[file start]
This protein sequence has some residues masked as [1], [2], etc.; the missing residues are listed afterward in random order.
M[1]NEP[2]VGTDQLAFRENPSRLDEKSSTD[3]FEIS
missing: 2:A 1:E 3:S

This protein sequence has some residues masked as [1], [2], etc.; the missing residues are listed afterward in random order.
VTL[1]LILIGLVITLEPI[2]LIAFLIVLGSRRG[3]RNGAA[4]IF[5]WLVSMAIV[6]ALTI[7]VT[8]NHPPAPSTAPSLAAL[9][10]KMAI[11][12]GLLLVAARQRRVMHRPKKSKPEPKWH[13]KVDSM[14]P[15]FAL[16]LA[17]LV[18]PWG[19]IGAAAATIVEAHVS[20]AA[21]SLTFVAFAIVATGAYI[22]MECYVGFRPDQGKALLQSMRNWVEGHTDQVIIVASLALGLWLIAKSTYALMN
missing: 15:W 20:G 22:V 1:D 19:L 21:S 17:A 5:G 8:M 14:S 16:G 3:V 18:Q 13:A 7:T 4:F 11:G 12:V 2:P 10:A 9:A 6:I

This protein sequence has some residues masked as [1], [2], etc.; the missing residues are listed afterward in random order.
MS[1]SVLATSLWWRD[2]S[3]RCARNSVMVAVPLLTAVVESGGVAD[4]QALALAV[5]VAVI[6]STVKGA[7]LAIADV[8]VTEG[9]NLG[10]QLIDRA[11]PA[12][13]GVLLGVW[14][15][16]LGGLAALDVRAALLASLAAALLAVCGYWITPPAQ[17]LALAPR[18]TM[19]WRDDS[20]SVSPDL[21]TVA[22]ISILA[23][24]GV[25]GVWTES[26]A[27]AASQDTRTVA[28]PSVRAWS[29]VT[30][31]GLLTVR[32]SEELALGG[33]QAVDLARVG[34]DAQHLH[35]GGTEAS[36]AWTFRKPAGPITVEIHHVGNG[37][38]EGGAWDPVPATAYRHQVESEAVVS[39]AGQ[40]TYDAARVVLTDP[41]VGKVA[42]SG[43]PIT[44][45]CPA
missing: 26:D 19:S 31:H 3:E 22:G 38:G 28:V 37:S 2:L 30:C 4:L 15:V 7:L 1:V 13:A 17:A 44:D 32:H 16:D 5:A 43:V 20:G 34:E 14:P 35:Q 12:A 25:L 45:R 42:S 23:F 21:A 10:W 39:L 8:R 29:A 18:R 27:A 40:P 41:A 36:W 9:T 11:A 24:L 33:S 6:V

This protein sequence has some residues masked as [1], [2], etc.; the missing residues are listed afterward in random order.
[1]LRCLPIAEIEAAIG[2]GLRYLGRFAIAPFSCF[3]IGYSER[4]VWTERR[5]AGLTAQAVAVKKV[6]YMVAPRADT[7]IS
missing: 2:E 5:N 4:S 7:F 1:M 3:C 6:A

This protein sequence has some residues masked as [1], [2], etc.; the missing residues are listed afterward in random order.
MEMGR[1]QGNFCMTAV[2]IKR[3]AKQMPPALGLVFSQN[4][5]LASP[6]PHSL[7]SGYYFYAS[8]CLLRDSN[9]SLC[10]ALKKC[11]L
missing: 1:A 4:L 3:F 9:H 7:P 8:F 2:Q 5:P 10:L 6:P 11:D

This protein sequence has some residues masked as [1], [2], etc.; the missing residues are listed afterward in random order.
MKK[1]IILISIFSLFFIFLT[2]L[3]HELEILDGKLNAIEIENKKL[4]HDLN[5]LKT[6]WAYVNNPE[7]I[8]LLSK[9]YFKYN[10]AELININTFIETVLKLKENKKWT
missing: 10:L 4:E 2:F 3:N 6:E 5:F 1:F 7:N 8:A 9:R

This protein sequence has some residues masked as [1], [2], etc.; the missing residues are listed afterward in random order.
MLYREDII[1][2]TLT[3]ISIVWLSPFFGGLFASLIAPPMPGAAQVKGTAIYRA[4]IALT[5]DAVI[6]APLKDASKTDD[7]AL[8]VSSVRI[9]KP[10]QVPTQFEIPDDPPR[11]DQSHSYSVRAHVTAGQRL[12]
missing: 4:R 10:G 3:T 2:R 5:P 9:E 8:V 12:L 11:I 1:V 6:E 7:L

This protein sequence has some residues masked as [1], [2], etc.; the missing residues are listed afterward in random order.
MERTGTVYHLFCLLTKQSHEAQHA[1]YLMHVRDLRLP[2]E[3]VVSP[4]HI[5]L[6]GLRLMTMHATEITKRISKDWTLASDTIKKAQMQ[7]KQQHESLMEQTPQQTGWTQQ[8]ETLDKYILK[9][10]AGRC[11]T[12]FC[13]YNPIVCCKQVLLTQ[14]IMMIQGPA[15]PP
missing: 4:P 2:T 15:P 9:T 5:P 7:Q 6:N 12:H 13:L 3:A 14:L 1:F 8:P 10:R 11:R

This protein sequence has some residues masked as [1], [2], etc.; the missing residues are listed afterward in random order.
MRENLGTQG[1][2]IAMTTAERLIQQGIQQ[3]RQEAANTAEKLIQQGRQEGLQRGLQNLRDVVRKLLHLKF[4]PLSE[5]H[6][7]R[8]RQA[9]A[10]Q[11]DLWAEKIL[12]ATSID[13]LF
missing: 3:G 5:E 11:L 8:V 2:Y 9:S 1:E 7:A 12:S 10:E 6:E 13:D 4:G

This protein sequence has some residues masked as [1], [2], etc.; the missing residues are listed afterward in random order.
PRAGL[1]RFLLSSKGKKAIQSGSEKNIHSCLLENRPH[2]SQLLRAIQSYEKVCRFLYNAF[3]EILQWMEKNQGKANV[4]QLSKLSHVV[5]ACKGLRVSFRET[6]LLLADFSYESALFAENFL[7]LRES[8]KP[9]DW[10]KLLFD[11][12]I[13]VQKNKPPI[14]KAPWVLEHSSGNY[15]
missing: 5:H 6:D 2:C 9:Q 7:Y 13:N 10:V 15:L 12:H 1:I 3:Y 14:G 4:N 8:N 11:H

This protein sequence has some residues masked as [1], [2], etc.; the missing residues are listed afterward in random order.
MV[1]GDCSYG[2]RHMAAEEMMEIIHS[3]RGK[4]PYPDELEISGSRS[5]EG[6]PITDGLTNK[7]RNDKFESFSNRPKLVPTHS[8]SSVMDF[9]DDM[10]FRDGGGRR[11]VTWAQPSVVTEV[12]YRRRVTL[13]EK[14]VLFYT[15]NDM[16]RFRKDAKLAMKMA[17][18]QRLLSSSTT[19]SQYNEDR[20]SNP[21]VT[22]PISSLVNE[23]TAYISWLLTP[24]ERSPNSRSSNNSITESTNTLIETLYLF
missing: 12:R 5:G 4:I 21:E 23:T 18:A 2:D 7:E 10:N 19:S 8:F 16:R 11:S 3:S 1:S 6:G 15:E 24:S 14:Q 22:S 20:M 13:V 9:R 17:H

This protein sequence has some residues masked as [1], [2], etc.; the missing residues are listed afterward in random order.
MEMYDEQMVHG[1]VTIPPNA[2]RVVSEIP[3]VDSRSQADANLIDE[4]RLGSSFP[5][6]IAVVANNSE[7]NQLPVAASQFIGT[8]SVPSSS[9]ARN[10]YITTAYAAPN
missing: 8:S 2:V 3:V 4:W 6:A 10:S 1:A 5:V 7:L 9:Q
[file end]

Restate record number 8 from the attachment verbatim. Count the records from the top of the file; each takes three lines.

This protein sequence has some residues masked as [1], [2], etc.; the missing residues are listed afterward in random order.
MERTGTVYHLFCLLTKQSHEAQHA[1]YLMHVRDLRLP[2]E[3]VVSP[4]HI[5]L[6]GLRLMTMHATEITKRISKDWTLASDTIKKAQMQ[7]KQQHESLMEQTPQQTGWTQQ[8]ETLDKYILK[9][10]AGRC[11]T[12]FC[13]YNPIVCCKQVLLTQ[14]IMMIQGPA[15]PP
missing: 4:P 2:T 15:P 9:T 5:P 7:Q 6:N 12:H 13:L 3:A 14:L 1:F 8:P 10:R 11:R